Finally, we consider how much of the axiom of choice is needed to guarantee the existence of voting rules. We determine all the provable implications between the four. We relate the associated cardinal invariants with bounding and dominating numbers and also with the uniformity of the meager ideal and some of its generalizations. Bagaria and S. Todorcevic, Trends in Mathematics, Birkhauser We obtain some additional information about such closed sets under certain assumptions involving the cardinal characteristics u and d.

Ultrafilters and Partial Products of Infinite Cyclic Groups, joint with Saharon Shelah PostScript or PDF We consider, for infinite cardinals k and m, the additive group of sequences of integers, of length k, with non-zero entries in fewer than m positions.

Our main result characterizes, in terms of the cardinals, when one such group can be embedded in another. The proof involves some set-theoretic results, one about families of finite sets and one about families of ultrafilters. Why sets? To what extent is it an accident of history? Imagine that you have a chance to talk to mathematicians from a far away planet.

Would their mathematics be set-based? What are the alternatives to the set-theoretic foundation of mathematics? Besides, set theory seems to play a significant role in computer science, in particular in database theory and formal methods.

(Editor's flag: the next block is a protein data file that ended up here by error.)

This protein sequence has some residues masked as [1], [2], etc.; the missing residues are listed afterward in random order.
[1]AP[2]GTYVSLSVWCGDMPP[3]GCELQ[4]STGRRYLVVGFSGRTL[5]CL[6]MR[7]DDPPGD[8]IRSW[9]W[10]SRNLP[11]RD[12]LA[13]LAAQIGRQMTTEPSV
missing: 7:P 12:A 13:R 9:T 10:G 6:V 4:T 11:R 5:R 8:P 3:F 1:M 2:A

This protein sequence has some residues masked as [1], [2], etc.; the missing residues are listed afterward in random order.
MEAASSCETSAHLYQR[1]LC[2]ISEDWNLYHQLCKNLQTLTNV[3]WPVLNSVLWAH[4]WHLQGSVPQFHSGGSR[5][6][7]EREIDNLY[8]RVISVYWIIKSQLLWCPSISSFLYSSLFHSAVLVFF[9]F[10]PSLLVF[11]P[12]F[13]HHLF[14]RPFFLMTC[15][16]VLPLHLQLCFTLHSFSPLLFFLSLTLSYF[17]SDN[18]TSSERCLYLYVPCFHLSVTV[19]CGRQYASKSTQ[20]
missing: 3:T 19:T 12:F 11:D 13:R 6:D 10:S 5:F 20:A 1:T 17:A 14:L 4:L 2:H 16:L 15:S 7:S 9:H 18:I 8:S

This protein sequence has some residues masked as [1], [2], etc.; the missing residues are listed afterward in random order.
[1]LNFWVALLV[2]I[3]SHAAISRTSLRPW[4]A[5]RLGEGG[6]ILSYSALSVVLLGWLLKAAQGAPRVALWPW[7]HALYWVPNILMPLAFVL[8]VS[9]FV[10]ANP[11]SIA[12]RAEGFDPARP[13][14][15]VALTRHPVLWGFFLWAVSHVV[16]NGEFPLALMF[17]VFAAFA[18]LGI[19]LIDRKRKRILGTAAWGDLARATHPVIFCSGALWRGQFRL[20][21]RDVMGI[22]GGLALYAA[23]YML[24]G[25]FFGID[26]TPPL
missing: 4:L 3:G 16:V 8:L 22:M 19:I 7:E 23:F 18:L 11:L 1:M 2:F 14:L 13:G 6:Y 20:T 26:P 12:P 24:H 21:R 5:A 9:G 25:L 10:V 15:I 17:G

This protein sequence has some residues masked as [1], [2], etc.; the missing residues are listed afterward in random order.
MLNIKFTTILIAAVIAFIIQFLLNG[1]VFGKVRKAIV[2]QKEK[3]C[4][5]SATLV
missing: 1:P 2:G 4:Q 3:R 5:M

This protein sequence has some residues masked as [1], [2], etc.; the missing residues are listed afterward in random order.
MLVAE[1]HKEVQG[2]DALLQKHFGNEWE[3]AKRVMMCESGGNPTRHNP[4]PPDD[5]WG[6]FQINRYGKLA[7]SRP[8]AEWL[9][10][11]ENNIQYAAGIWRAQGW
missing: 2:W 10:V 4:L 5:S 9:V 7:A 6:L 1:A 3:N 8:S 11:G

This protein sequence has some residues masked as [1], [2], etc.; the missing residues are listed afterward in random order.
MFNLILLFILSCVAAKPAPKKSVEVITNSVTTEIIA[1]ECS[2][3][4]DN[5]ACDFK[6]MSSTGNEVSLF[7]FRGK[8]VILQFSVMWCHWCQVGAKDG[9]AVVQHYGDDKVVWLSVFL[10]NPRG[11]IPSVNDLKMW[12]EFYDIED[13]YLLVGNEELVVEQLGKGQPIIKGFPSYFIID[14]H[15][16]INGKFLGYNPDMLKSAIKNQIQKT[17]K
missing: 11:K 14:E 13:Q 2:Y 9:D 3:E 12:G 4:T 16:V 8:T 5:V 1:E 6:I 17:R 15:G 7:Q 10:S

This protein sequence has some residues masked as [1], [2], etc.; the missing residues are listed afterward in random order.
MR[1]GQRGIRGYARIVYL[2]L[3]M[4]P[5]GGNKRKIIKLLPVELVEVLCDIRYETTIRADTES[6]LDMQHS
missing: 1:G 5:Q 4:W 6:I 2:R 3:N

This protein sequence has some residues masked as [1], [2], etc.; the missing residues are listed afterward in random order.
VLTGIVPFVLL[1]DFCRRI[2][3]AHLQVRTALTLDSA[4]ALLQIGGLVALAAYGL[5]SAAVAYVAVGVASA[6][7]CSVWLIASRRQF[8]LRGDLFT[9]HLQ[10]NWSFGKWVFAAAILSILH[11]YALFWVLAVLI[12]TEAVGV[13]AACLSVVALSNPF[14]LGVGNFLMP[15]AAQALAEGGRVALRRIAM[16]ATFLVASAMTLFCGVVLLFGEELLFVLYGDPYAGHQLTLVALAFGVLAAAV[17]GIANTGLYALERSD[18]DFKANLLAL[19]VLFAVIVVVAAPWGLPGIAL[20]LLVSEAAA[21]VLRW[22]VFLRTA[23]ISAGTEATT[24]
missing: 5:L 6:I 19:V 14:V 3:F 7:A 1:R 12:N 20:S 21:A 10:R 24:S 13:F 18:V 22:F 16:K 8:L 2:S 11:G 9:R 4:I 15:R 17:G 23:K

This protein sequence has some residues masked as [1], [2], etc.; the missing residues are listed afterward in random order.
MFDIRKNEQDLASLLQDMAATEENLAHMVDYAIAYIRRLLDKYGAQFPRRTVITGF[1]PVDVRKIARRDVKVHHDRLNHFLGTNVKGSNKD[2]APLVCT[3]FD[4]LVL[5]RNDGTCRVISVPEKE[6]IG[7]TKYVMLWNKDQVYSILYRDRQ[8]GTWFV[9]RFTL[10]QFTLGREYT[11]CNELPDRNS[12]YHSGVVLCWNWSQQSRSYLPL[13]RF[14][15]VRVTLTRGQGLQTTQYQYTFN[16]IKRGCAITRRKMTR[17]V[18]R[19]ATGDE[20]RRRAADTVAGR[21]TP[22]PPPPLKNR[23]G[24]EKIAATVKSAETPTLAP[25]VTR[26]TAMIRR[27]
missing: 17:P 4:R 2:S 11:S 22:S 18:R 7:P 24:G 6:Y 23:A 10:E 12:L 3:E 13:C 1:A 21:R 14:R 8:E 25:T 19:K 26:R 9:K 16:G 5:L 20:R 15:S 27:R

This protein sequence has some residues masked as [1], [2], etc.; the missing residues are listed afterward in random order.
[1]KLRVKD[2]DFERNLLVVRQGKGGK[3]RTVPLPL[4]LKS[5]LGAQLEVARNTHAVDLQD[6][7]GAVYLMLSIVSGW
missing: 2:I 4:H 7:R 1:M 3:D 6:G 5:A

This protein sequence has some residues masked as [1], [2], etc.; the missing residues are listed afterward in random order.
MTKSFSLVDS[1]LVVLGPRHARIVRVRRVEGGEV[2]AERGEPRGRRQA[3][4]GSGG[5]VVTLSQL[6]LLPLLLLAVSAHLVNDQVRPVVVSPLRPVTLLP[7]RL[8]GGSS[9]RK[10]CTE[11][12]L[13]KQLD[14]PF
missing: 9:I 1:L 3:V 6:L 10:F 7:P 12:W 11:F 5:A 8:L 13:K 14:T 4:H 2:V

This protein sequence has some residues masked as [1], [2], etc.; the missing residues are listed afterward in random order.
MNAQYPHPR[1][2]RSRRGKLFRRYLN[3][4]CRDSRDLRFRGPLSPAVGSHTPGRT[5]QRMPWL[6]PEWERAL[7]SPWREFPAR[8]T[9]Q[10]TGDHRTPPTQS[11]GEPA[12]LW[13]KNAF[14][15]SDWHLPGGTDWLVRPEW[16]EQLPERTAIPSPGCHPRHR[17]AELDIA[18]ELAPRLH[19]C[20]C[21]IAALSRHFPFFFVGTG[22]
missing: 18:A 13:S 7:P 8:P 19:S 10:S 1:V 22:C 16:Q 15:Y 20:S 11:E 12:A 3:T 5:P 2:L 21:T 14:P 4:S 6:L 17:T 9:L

Is there a good justification for that? We discuss these and some related issues. The weakenings involve 1 requiring intersections for only a fixed number of sets from the family and 2 requiring the sets to have elements near each other rather than actually intersecting.

These weakenings fit into a chain of implications, none of which are reversible under CH, but almost all of which are consistently reversible. We also connect these properties with weakened domination properties for families for functions on the natural numbers.

For unsplit families of sets, the chain of implications collapses from infinitely many properties to just four. Sums, Products, and Choice for Finite Sets PostScript or PDF We work in set theory without the axiom of choice, so infinite sums and products of cardinal numbers may not be well defined. We consider the special case of sums or products of countably many copies of the same finite cardinal number n.

We characterize the sets of integers that can, consistently with ZF, occur as the set of n such that the product or the sum of countably many copies of n is well defined. This paper is not intended for publication. Of the main results, one is due not to me but to Paul Howard, and the other is essentially already in my paper "Cohomology detects failures of the axiom of choice" Trans.